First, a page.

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Published: August 26th 2014
Frank at the Mt Stromboli Observatory at Siding Springs.
We are one day from the end of our holiday. We have spent the last four days traveling southward home. There isn't much to be said about travelling. On Sunday we arrived at Coonabaraban at around lunchtime, as planned, because we wanted to visit the telescope at Siding Springs. Coonabarabran claims to be the astronomical capital of Australia, so our visit here was of particular interest to Frank, how is a keen amateur astronomer. As we were checking in to the John Oxley Caravan Park, we found a brochure advertising viewings through private telescopes belonging to a former manager of Siding Springs, so we booked in for that as well. The drive up to Siding Springs was very pleasant, offering spectacular views of the Warrumbungle National Park and an amusing array of roadside letter boxes. It was as though the local residents were in competition with each other to sculpt the cleverest mail receptacle being cows, birds, men, telescopes, bombs, etc. I have often been fascinated by rural mail boxes and thought it would be interesting to make a photographic record of them. The trip through the Timor Valley on the way to the telescope held fantastic examples and is perhaps
The Warrumbungles National Park
View from Mt Stromboli Observatory at Siding Springs.
worth a visit some time in the future when time permits. The National Park certainly is.
The telescope at Siding Springs Observatory is massive. It has a 3.9 metre mirror made from a synthetic glass which was cast in Canada and then shipped to England to be ground and polished before transporting to Australia. By way of comparison, the quite impressive telescope Frank uses at home is a four inch Takahashi. It would be like putting a dingy beside a battleship. There is also an interesting discovery centre to explore at Siding Springs.
Our visit to Tenby Astronomy later that night gave us the opportunity to look through three telescopes to observe planets, stars, and nebulas while listening to a commentary about our galaxy and others around it. I am the owner of a star in the Capricornus Constellation which was given to me by my son, Nick, in memory of my sister. We were able to find roughly where in the sky it is, and had we had the coordinates with us, we would have been able to view it through the telescope. I have arranged to send Peter Starr (yes, his real name) the details when
Local Echuca identity, paddle boat Emmy Lou.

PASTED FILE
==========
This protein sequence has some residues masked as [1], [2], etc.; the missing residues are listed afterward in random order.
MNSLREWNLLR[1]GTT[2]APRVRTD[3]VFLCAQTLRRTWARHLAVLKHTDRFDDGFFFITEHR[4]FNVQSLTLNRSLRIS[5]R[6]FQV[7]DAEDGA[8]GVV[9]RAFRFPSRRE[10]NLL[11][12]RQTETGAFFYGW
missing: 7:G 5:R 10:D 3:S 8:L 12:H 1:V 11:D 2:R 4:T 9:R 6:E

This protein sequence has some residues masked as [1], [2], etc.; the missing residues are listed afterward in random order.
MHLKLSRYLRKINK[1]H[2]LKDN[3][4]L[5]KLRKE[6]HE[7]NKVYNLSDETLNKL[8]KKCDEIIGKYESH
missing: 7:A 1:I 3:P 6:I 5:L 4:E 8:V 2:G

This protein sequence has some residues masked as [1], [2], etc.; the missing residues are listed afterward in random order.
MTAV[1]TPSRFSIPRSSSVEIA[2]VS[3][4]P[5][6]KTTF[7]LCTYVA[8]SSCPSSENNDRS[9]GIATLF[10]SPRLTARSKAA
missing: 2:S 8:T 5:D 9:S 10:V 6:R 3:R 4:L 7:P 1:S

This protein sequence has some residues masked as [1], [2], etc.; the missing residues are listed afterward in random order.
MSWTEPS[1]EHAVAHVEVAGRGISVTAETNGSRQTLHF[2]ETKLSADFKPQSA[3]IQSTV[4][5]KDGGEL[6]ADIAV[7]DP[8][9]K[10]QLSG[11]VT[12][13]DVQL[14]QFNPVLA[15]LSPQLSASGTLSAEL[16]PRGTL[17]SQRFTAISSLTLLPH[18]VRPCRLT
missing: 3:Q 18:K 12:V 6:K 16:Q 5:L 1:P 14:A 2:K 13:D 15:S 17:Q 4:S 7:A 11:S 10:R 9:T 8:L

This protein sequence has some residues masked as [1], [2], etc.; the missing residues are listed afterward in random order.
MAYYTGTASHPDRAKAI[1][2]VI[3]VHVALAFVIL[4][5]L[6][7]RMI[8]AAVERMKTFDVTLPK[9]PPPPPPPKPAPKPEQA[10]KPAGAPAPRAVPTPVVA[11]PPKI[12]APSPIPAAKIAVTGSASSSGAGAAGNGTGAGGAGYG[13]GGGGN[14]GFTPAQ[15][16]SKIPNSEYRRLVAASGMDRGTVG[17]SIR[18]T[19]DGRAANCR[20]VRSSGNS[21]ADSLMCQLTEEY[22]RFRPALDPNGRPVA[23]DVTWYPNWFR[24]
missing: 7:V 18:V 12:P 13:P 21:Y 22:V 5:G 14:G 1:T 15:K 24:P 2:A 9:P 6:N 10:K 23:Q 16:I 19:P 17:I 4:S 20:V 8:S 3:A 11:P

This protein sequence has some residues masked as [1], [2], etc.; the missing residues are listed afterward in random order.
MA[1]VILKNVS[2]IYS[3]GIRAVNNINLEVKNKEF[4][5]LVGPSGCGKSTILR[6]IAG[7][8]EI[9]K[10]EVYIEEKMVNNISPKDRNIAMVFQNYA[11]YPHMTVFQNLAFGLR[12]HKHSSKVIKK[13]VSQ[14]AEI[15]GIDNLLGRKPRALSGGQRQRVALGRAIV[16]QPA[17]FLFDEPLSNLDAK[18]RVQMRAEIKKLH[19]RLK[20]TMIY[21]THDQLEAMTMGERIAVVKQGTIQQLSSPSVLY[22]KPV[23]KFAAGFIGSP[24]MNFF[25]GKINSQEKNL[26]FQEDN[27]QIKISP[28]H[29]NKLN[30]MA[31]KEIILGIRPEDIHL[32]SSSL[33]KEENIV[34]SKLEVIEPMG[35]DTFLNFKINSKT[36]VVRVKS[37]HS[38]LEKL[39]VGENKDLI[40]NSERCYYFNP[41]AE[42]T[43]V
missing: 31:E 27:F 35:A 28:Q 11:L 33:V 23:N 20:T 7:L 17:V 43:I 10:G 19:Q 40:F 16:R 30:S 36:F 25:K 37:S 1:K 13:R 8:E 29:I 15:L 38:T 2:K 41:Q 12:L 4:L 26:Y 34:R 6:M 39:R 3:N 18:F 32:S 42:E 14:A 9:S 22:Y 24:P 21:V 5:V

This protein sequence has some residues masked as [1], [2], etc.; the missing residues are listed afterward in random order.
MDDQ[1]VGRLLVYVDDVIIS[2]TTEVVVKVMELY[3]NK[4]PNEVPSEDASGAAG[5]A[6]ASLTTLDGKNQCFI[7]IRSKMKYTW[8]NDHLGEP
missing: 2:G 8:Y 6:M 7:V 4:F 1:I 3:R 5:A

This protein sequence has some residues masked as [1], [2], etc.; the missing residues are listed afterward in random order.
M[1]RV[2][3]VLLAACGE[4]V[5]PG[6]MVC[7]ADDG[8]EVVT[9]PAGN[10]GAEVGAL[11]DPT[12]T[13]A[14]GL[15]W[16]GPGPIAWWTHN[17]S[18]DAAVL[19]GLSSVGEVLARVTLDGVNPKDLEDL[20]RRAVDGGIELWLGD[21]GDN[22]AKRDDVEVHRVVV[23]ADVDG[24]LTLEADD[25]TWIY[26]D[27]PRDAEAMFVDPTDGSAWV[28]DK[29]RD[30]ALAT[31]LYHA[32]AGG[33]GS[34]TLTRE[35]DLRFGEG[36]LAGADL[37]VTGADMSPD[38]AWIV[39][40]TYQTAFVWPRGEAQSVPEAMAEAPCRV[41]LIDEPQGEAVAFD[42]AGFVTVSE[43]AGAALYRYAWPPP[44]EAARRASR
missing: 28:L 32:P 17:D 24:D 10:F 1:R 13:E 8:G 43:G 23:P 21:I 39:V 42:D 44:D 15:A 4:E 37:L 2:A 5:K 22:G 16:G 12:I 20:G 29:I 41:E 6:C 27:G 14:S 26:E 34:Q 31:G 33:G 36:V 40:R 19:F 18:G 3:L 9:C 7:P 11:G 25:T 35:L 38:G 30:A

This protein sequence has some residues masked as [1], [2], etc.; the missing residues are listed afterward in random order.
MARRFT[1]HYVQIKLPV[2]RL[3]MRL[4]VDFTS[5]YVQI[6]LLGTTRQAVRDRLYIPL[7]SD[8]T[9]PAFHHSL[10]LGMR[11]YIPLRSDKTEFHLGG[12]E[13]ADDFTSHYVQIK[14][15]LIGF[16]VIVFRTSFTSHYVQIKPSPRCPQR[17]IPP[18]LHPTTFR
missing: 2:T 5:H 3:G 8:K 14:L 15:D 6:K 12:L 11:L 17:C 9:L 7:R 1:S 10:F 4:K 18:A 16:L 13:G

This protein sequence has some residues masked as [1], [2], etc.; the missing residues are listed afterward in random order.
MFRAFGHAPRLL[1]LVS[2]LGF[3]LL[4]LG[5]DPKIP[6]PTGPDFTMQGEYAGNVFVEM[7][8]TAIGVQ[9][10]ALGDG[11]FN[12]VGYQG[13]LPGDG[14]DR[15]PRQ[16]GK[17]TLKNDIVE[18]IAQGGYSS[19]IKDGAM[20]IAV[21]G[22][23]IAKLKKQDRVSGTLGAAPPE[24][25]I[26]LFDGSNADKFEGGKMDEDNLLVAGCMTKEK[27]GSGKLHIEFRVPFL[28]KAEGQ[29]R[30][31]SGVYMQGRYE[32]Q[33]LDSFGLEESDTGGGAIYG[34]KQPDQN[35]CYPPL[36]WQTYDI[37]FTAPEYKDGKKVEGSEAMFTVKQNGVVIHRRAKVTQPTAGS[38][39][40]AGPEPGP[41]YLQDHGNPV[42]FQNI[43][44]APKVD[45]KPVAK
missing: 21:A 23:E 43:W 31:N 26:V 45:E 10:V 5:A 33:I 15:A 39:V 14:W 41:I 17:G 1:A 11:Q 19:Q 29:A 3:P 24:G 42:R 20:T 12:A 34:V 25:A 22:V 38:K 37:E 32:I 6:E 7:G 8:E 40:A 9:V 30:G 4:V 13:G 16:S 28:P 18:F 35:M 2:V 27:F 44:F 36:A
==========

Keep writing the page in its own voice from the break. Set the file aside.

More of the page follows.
we get home and he will photograph it for me. He said that it will take about four hours to photograph. I look forward to receiving the picture of Christine Davies.
Last night we stayed at Narrandera again. It was nowhere near as cold on the way home as it was on the way north. It was at Narrandera where the temperature dropped to minus four degrees overnight and the water froze in the hose. Today we stopped at Echuca early in the day for our overnight stop. We wandered down to the historic Port for lunch and a browse of the shops followed by a stroll along the Murray River in the early evening. The caravan park is lovely as is the area. We are thinking of returning for a long weekend in the near future, with or without the van. We had dinner at the Shamrock Hotel in Echuca, which claims to serve 101 different parmigianas, including a small number of sweet offerings. The waitress we asked said that she had only ever seen an order for three of the sweet parmas, and she thought that that was the result of dares. Really, who would eat crumbed
Sometimes it gets so cold, even the trees have to rug up.
chicken with marshmallows and icecream? We opted for the lamb shanks which were delicious and good value.
As usual, the end of the holiday is a time of reflection. I am always amazed that we can be living in each others shadow for four weeks and not argue. Our time has been very enjoyable, even though we didn't achieve all our goals. The weather was so-so and appears to be improving the further south we travel. The fishing was disappointing, for everybody, not just us. However, I did manage to catch a usable rod and reel, so all was not lost. We saw whales without getting sea-sick or breaking a hip on a fairly rough day. Although we had planned to go to Fraser Island for a day or two, we reconsidered as we have been several times in the past. We met some interesting people, and received an education as we encountered creatures we hadn't encountered before. We listened to four different audio books as we clocked up around five thousand kilometres. And, we planned future short breaks and our next holiday. Next year, it will be Venus Bay on the Eyre Peninsula.
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